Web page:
In July 2020, a significant group of gymnasts made allegations regarding the mistreatment they had faced within the sport of gymnastics. As a result, UK Sport and Sport England commissioned Anne Whyte QC, to undertake an independent review and the findings have been damning.
The Review detailed incidents of athletes being made to train on injuries, punished for needing the toilet, sat on by coaches, being subject to emotional abuse and having their bags searched for prohibited food. It has been stated that physical and emotional abuse within gymnastics in Britain were ‘systemic’ and that the difficulties that the governing body ‘British Gymnastics’ are now facing are ‘borne of inadequate practice and procedure’.
The Review focused on the period between August 2008 to August 2020 and received more than 400 submissions. Out of the 400-plus submissions, more than 40% described physically abusive behaviour towards gymnasts by coaches, including physical chastisement, inappropriate training on injury, withholding food and access to the toilet. More than 50% reported an element of emotional abuse by coaches, such as swearing and name calling. Around 30 submissions included allegations of sexual abuse, including sexual assault, sexual remarks and inappropriate touching and kissing as a punishment.
During the period covered by the Review, British Gymnastics received more than £38 million in UK Sport funding. They also received approximately 3,800 complaints. A male gymnast reported being slapped because of having un pointed toes or bent knees and another stated that they would be slapped if they had not stood to attention. One gymnast was deliberately dropped from equipment and dragged across the gym floor by their arms, while others were pressured to train on broken bones.
Nicole Pavier, spoke to BBC Sport in July 2020 and describes the ‘culture of fear’ in gymnastics. Pavier alleged that gymnasts were weighed twice a day sometimes and has stated that; ‘being an adult now, you really realise how much it has affected you, from the eating disorders, the chronic pain, waking up having nightmares every night and never feeling good enough’. Of the hundreds of submissions referred to in the Review, more than 25% included reference to excessive weight management. Many gymnasts reported still suffering psychological effects, including anxiety and depression, for which some remain on medication and others are receiving therapy.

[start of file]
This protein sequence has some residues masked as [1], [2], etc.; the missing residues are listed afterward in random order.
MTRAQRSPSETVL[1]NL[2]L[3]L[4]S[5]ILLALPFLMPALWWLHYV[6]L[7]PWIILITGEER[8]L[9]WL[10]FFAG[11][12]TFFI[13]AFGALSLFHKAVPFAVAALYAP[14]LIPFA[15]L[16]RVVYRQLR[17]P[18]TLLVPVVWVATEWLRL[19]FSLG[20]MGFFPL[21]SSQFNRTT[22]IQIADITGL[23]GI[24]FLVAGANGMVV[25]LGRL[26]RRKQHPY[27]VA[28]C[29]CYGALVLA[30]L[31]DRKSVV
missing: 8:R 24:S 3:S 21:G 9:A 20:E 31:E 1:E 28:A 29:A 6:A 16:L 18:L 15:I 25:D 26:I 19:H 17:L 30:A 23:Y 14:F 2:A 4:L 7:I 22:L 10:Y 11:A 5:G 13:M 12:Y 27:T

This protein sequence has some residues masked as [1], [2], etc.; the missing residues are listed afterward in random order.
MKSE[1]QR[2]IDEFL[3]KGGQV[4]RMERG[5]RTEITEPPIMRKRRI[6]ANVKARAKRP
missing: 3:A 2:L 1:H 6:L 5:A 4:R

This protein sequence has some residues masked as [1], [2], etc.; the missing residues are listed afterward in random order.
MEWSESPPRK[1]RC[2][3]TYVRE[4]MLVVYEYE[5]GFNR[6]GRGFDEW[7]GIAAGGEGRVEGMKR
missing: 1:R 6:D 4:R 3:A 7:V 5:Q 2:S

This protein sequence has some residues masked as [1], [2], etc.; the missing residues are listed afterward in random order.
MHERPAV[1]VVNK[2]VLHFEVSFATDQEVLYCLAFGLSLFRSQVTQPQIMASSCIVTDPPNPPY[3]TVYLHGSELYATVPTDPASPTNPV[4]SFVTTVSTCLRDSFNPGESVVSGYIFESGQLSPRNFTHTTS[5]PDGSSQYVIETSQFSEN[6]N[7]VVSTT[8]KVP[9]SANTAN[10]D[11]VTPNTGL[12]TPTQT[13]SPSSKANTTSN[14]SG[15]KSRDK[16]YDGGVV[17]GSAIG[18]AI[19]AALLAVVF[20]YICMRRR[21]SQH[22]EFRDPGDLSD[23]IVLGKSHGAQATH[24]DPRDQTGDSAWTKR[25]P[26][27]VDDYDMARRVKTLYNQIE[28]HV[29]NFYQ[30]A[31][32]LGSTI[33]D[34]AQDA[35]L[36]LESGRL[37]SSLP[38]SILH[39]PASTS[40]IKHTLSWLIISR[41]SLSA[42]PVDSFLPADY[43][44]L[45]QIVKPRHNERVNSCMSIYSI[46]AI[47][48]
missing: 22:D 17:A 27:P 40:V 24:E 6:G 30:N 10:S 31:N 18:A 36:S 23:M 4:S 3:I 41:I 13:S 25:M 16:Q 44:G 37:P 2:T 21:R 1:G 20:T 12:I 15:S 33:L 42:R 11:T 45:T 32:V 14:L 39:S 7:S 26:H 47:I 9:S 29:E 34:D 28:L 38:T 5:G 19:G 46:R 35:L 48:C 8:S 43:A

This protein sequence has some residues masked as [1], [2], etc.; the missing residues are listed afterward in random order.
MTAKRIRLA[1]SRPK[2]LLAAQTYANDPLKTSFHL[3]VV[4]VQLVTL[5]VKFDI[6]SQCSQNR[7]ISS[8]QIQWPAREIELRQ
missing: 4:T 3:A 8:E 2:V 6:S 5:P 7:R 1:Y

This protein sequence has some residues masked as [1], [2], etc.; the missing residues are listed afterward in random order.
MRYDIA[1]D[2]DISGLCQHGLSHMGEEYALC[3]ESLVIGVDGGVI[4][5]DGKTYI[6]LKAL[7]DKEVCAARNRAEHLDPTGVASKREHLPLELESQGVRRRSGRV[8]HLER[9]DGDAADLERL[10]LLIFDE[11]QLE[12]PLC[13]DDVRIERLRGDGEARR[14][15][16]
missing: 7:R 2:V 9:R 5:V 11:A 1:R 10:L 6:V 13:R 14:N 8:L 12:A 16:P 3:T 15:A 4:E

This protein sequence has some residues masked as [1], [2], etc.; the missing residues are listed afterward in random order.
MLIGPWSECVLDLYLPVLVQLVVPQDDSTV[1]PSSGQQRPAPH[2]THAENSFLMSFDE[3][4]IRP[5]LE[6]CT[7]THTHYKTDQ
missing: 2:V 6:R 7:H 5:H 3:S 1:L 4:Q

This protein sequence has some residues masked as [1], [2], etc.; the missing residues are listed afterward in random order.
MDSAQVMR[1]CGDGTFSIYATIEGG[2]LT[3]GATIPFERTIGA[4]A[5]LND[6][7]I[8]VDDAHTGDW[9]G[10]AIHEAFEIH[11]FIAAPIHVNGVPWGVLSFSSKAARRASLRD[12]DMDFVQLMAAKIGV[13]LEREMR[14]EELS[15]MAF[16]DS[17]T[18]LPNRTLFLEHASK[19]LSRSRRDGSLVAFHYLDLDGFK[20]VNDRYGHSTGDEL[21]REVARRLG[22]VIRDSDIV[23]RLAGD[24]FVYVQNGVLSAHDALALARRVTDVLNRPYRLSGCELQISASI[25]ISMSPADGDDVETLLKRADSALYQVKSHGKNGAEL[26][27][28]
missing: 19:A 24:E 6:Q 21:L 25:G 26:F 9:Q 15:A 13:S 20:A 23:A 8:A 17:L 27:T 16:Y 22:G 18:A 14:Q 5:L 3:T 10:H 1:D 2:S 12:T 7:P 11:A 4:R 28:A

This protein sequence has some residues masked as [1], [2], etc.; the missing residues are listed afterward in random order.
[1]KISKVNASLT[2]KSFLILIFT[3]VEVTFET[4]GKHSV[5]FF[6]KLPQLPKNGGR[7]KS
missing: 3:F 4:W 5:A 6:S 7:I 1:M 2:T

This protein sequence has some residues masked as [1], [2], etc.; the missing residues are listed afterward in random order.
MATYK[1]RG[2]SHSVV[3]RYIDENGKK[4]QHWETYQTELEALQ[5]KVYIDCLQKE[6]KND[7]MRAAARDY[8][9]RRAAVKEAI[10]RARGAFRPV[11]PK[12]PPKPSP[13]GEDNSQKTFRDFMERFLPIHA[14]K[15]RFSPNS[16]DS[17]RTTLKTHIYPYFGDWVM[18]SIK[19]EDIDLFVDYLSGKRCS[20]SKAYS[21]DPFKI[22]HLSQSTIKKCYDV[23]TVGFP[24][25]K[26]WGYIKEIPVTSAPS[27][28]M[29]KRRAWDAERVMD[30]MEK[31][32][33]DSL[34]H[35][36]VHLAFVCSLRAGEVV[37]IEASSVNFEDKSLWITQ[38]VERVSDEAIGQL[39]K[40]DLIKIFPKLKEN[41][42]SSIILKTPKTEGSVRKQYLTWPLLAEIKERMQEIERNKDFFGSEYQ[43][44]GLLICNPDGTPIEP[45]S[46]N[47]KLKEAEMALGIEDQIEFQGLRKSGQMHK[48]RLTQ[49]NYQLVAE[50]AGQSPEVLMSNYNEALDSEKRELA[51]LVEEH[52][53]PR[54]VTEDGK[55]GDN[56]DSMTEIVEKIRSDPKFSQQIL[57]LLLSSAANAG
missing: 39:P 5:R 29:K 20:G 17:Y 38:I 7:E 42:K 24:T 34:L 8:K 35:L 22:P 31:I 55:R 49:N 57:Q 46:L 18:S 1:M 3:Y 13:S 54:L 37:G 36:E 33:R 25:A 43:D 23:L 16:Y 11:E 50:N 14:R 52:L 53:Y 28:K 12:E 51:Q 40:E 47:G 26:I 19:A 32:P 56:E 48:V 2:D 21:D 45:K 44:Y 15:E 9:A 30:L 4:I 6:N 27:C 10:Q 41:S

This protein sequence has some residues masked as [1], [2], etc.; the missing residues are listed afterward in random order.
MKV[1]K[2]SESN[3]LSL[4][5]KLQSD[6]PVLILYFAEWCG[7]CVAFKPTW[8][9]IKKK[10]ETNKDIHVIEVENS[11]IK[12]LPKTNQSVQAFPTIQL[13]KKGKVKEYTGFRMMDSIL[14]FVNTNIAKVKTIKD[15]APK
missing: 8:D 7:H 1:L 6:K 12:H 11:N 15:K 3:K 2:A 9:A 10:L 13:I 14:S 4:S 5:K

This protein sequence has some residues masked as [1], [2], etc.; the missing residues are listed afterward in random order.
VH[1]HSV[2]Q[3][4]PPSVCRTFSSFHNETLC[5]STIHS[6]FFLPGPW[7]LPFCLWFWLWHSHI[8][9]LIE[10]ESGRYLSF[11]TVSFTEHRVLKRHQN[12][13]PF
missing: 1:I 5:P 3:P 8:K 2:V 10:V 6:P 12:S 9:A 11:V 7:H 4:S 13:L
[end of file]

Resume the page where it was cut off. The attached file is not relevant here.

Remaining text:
The Review makes for a harrowing read, detailing continued abuse that had evidently become so normalised in the world of gymnastics. In addition to her 17 recommendations, Anne Whyte QC, stated that a Sports Ombudsman would be ‘an obvious step in the right direction’.
Farleys are specialists in assisting clients who have been victims of abuse. Our team has specifically dealt with individuals who have suffered abuse through their time in competitive sport and have helped them to receive damages and a sense of closure. To discuss the possibility of making a claim with one of our team in confidence, please call 0330 134 6430, by email, or through the online chat below.